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Chancellor must adopt a Budget for pensions

25 February 2010

The Government should adopt the NAPF’s alternative approach. This message was delivered t his week by the National Association of Pension Funds (NAPF) to the Chancellor of the Exchequer ahead of next month’s Budget.

The NAPF has proposed a simpler and fairer approach to pensions taxation which would radically reduce the annual allowance for tax-favoured pension contributions from the current limit of £245,000 to a range of between £45,000 and £60,000. This would work with the grain of existing pensions tax policy and allow government to raise much-needed additional tax revenues. But crucially the NAPF’s solution would eliminate some of the arbitrary and unfair consequences of the Government’s proposals.

NAPF Chief Executive, Joanne Segars, said:

"The next twelve months will be critical for UK pensions. It is essential that the Government makes the last Budget of this Parliament a Budget for Pensions.

“As recession-hit companies assess the cost and complexity of the pension they offer their employees, the Government must abandon its unworkable pension tax plans that will only serve to damage pension provision in the round.

“Our simpler approach to pensions taxation will avoid the arbitrary and unfair effects of the Government’s proposals – too many people outside the Government’s target income group are at risk of facing high tax bills just for saving in a pension scheme.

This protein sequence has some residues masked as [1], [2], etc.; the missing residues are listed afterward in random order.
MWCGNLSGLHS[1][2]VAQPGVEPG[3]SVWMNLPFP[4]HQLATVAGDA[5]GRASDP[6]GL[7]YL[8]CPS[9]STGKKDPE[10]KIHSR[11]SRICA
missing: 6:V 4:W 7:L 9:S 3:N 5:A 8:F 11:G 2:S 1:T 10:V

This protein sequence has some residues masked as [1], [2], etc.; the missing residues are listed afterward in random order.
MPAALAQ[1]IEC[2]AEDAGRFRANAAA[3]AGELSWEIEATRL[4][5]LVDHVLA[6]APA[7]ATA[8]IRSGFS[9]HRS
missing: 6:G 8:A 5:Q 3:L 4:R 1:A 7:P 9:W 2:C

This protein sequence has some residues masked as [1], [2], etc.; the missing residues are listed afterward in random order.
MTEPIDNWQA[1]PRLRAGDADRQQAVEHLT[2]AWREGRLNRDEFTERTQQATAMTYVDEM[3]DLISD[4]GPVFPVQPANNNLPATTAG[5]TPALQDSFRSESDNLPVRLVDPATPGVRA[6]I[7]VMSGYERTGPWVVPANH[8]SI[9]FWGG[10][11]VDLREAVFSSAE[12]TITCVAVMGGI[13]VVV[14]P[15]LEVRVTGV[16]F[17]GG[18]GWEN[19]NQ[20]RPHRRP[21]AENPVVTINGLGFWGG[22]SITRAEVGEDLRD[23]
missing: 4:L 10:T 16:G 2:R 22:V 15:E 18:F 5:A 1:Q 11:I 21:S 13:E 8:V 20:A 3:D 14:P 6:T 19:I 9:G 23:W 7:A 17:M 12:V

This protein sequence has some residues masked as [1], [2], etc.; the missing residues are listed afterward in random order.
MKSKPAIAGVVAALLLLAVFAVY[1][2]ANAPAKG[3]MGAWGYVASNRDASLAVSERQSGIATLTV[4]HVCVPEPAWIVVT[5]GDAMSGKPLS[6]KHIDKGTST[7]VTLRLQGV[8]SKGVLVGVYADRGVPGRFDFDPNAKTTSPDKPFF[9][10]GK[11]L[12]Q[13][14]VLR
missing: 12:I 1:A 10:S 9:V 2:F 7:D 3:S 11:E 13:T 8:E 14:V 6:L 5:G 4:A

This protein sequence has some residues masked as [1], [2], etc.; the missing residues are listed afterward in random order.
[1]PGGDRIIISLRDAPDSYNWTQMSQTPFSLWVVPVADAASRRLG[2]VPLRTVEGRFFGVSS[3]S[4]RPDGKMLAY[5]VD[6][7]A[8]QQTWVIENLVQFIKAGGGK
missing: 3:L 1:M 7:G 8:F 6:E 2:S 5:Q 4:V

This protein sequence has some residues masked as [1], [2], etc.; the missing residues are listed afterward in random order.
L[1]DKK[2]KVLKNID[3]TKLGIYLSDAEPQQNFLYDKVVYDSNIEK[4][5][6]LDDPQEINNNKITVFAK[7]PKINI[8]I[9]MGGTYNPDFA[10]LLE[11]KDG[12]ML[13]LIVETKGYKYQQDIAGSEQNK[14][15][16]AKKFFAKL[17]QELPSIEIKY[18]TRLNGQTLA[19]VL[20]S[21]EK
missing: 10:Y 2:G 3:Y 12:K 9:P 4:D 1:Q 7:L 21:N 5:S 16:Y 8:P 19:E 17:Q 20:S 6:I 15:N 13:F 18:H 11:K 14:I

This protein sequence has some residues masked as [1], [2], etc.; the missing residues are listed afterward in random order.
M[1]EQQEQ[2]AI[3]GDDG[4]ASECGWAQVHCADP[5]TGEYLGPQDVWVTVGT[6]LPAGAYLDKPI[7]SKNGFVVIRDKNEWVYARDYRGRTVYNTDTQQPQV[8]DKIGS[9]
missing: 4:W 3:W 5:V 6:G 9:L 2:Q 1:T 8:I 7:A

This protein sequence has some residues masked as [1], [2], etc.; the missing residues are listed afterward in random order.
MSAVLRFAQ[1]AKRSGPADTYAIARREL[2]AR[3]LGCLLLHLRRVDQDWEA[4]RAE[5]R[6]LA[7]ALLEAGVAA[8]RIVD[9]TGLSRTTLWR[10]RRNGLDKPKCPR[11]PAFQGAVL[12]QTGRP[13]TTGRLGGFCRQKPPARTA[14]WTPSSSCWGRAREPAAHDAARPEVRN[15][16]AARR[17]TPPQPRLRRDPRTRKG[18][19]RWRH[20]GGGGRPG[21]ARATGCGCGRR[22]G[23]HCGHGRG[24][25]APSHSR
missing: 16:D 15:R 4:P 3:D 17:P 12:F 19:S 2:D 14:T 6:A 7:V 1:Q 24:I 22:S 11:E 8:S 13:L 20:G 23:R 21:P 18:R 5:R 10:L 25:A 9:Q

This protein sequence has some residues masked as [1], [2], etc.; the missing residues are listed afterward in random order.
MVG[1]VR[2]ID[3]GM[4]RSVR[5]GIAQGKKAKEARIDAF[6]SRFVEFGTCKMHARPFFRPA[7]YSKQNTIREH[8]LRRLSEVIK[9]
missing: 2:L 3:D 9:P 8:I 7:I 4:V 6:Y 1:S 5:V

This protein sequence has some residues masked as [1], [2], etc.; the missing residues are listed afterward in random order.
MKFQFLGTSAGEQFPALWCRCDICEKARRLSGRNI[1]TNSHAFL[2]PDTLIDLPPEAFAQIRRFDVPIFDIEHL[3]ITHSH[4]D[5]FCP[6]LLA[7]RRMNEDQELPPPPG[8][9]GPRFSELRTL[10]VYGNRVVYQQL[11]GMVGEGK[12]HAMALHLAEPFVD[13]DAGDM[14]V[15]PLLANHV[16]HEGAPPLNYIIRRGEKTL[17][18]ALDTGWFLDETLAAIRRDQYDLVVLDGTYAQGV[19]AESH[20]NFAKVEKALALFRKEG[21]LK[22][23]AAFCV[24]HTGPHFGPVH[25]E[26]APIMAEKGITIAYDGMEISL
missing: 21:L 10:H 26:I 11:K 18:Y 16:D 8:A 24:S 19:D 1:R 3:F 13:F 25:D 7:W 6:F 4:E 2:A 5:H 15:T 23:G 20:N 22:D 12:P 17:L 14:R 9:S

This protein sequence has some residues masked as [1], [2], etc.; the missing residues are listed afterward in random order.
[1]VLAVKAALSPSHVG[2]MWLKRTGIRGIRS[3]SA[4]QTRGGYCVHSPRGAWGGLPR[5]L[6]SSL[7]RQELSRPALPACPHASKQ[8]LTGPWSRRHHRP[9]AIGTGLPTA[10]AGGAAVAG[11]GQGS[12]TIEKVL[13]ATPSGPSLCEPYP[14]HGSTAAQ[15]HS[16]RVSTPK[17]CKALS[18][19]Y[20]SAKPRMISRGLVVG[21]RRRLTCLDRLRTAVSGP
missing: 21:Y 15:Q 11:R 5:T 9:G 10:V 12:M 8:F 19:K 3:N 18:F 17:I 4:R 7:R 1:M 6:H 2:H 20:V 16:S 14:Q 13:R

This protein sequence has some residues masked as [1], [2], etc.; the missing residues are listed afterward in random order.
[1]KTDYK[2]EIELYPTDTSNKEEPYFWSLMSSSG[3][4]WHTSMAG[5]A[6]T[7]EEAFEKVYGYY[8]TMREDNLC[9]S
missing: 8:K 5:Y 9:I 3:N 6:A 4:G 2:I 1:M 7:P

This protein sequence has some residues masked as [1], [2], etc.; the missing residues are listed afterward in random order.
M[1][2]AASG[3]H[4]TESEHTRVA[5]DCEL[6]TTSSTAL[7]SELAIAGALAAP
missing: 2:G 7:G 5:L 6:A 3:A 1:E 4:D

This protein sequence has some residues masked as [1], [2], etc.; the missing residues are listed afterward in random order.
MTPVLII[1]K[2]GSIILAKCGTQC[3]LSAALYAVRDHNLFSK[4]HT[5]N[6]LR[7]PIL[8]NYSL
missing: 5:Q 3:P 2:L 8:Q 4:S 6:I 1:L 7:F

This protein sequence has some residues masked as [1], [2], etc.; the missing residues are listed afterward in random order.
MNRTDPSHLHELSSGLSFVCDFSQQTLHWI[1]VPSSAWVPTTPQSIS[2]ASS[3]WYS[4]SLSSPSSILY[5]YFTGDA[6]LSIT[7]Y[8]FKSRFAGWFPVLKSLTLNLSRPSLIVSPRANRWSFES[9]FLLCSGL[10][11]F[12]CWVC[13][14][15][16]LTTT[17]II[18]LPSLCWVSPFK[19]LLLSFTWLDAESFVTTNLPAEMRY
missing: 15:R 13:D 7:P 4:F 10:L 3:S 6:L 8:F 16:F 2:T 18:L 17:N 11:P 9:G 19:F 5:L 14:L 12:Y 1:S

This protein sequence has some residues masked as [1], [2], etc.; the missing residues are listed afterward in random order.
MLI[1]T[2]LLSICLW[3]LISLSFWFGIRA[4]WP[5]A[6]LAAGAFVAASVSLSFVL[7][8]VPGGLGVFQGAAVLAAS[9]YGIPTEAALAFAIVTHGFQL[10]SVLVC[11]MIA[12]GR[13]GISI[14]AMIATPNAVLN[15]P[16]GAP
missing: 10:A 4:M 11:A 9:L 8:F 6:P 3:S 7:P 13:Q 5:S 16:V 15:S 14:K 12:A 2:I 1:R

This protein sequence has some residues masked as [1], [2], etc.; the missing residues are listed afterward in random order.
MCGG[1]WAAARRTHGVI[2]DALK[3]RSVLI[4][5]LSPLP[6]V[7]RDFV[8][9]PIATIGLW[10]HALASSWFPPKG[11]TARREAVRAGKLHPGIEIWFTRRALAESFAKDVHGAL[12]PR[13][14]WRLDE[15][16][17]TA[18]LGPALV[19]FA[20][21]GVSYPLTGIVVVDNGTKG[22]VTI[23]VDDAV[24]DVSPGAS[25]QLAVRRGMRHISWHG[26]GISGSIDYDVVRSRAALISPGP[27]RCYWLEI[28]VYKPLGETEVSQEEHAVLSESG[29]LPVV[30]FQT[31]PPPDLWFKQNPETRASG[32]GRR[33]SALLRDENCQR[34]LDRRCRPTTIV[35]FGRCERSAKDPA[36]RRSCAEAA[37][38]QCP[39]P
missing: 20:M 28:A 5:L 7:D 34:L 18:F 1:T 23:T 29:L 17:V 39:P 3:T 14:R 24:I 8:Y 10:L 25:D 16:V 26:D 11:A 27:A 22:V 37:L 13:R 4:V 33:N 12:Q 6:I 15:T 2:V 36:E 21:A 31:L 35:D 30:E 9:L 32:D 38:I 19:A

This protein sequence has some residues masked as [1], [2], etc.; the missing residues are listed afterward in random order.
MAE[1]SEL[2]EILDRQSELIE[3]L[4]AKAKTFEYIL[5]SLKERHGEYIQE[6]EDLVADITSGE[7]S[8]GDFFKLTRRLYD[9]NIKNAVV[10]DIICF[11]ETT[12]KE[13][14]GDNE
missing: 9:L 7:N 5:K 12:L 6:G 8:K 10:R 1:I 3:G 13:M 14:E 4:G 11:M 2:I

“The Government should also support workplace provision by skewing gilt issuance to the long and index-linked end of the spectrum.”

The impact of the Government’s 2009 tax proposals

The NAPF’s submission:

  • Sets out an alternative approach, based on reducing the Annual Allowance. Under the NAPF’s alternative, the Annual Allowance would be reduced from the current £245,000 to a range between £45,000 and £60,000. This would work with the grain of existing pensions tax policy, yet allow the government to raise much-needed additional tax revenues.
  • Demonstrates that under the wrong circumstances many people earning salaries between £40,000 and £80,000 a year and not just the top 1% of earners could be caught by the Government’s  roposed new regime. This could happen if someone received a promotion, relocation expenses or a redundancy payment (see case studies in annex).
  • Shows how, based on research amongst NAPF members, the Government’s proposals are likely to disengage senior company pensions decision makers from pensions. At a time when workplace pensions are in a fragile state, this could further undermine pension provision across the income scale if, ultimately, schemes close.
  • Shows how the NAPF’s approach will help companies avoid high and disproportionate implementation costs. Pension experts believe that these are likely to be 10 times higher than the Treasury estimated.
  • NAPF analysis suggests that the savings in tax relief to the Treasury under its proposals will be similar to those likely under the Government’s approach. It also finds that the yield from the latter will be between £900m and £1.5bn – far lower than the £3bn estimated.

Increasing the supply of long-dated and index-linked gilts

By increasing the supply of long-dated and index-linked gilts, the Government stands to make a “hat trick of wins”:

Pension funds would be provided with a strategic asset to match their liabilities and to de-risk at an affordable price.

UK companies would benefit from reducing the strain of pension scheme volatility on corporate balance sheets.

The Government will be furnished with a low cost form of finance.

According to the NAPF’s recent Annual Survey, pension schemes said increased gilt issuance of this nature would be the single most effective way that the Government could help them to continue provide a defined benefit pension.

 

Notes to Editors